Bookshelves in the Background
I used to love watching Through the Keyhole. Lloyd Grossman (and now Keith Lemon) pottering around celebrity homes up and down the country after asking the same question ‘Who would live in a house like this?’ The show gave viewers like me an opportunity to have a nosey around cluttered cottages in the countryside or terribly tidy townhouses in the city. Over the past few weeks, while dipping into the news I’ve found I’m once again peering into houses, homes or make-shift studios. This time of politicians, journalists, reporters and commentators.
Language of Books
Don’t know if I’m the only one to notice this – but it struck me after the first week of lockdown that bookshelves with rows of carefully arranged books seem to have become the go-to-choice as the go-to-backdrop for anyone reporting on COVID19 or anything for that matter! This got me thinking about bookshelves and books and what they say about us as homeowners and what messages they convey about us as individuals.
More Space Please we’re British
We’re becoming a nation that’s anti-clutter where decluttering has become a popular profession with its own Association of Professional Declutterer & Organisers. Today’s trend in property refurbishment is open plan living spaces which means shelf curating is getting more extreme as living spaces get smaller. Which makes the incorporation of bookshelves a developer’s challenge, a seller’s compromise and a space seeking buyer’s complete no-no.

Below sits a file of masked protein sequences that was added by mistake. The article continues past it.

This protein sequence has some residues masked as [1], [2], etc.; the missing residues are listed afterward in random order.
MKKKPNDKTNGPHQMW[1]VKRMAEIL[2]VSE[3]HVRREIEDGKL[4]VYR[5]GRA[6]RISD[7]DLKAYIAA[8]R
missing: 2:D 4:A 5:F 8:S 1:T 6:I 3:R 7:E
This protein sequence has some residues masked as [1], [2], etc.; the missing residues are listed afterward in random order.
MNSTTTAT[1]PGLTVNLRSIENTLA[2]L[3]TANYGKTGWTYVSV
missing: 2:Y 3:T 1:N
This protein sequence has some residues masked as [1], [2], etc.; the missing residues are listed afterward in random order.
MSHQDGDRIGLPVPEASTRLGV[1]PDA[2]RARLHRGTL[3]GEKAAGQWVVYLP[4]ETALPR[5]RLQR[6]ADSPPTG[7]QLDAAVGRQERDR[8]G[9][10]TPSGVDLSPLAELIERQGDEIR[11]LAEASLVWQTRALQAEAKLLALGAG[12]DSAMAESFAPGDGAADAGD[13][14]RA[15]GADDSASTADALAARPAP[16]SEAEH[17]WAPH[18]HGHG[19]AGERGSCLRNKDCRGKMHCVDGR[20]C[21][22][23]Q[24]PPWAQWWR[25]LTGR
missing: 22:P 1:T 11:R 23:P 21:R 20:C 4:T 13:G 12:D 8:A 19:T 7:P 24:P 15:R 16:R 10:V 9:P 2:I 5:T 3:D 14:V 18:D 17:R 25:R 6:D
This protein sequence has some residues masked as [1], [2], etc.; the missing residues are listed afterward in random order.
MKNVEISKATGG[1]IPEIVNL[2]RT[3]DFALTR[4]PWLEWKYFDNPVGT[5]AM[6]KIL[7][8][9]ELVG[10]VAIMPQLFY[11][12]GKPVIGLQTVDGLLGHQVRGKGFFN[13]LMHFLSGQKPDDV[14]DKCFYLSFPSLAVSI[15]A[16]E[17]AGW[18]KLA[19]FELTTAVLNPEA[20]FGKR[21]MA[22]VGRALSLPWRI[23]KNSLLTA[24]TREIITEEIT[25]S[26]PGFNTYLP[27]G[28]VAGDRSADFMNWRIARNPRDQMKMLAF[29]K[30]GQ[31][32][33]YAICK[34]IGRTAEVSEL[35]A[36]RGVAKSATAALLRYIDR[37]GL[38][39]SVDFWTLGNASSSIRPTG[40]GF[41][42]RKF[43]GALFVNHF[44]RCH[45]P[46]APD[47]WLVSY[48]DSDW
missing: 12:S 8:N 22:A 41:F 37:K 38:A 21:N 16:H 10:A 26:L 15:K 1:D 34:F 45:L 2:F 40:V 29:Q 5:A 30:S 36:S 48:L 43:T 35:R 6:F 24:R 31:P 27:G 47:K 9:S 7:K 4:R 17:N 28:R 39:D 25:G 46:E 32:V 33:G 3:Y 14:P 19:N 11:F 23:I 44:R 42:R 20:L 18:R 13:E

Share Your Shelf to Share Yourself
Bookshelves contain books that tell stories. They’re a homeowner’s mirror of the family history. Bricks of knowledge hopes and dreams. Books shape us. If you’ve grown up a book-lover, your bookshelf has grown up with you. Which is why they’re trophies of our past. Snapshots of the present and indicators of our personality. The way we organise our books speak volumes about our traits and characteristics. Not to mention whether we display them to our colleagues, clients and contacts during a zoom call
A Family of Book Worms
The quest to optimise space in property development is always a major driver in all my refurbishments. However – if you step into the house which I call my home, which I moved into in 2002, it tells a different story. It’s the story of a family.
When my daughters were young, we had mini bookshelves, so the books were easily accessible. Books were part of growing up. Today they’re more ornamental or sentimental. I have a set of Jilly Coopers in the dining room resting on a piece of furniture that doubles up as a cupboard and a bookshelf. I have a whole set of CIM books regimentally arranged on the stairs. And I have four books on the go in the bookcase under my bed.